It also works with the locked differential, as you can utilize the full power of your ATV. Furthermore, V.D.I. shows excellent technology mastery, by allowing you the possibility of upgrading your ECU with the use of a computer and an interface box available in their catalogue for the reasonable amount of $50. This way, if for any reason you decide to upgrade your ATV, you can get a download from V.D.I.’s website and reconfigure your quad. It is evident that technology is evolving at a tremendous pace and that V.D.I. holds a definite mastery in its field. V.D.I. is the only manufacturer in the world to propose a complete replacement of the electronic engine control system and not only a device paired to the original electronic control system.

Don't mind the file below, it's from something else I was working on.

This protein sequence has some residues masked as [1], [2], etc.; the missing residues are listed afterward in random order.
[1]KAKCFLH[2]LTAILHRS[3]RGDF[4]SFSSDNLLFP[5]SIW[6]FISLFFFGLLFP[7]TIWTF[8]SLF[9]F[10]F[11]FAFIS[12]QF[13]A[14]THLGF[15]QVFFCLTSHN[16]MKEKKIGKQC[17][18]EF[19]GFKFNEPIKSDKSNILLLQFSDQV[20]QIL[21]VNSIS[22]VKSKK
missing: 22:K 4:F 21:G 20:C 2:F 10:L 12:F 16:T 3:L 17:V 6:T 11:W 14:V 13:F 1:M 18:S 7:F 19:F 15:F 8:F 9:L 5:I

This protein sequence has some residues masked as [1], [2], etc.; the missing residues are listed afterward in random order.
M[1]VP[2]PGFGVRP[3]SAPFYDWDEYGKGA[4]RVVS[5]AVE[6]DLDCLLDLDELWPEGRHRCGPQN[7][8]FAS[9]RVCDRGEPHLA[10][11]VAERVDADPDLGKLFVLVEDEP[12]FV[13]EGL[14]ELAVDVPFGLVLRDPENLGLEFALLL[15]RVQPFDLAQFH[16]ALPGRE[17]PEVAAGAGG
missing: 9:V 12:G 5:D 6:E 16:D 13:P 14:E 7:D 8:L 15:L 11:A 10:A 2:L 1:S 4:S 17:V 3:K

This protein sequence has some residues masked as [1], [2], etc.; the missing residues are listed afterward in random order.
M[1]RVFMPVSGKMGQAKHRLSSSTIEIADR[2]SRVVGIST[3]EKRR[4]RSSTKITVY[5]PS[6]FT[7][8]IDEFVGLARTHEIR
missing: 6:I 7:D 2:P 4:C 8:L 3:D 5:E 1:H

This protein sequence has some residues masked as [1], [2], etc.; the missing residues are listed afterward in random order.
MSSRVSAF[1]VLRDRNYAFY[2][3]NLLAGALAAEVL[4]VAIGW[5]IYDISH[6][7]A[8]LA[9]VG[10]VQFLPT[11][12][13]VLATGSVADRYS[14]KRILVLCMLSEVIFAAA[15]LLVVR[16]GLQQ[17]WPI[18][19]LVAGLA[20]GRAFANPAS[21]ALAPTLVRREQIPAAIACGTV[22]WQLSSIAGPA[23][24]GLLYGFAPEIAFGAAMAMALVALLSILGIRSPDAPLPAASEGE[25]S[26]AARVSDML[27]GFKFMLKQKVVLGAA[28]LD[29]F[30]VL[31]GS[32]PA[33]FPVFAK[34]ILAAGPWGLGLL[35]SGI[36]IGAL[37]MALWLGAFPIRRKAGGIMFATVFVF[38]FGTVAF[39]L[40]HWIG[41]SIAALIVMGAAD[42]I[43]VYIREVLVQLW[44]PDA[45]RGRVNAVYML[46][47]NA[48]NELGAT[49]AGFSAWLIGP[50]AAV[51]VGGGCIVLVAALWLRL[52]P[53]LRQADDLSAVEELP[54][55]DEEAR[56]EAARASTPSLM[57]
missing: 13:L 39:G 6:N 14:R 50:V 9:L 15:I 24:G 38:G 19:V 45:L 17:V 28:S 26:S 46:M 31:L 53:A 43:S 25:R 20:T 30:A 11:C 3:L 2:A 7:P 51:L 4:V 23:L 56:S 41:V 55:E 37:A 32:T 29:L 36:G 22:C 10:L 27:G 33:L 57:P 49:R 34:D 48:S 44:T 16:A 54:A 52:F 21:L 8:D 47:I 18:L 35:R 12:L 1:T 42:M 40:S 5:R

By the way, I must admit I felt a certain amount of pride when I opened the box and found the maple leaf sticker with the “Made in Canada” inscription. Furthermore, V.D.I. also supplies 5 electric grounding connections, can be used to activate optional components, such as a tachometer connection and more. Before going any further, I feel it is now time to inform you of the cost of this concentrated technology gem and try it out to see what this innovation can contribute to the performance of your ATV. The people from V.D.I. have not gone overboard with the pricing. At $500 before taxes, the Copperhead offers flexibility and efficiency, which have a cost. Compared to other performance enhancing accessories, its price is very justifiable, especially if you consider the fact that this ECU device can be switched over to a new ATV, by just changing the wiring and reprogramming the lot. A list of available applications can be obtained through the V.D.I. website. Compared to the manufacturer’s price for an ECU, the Copperhead is in the same price range as some original ECU devices which can easily exceed this price of $500.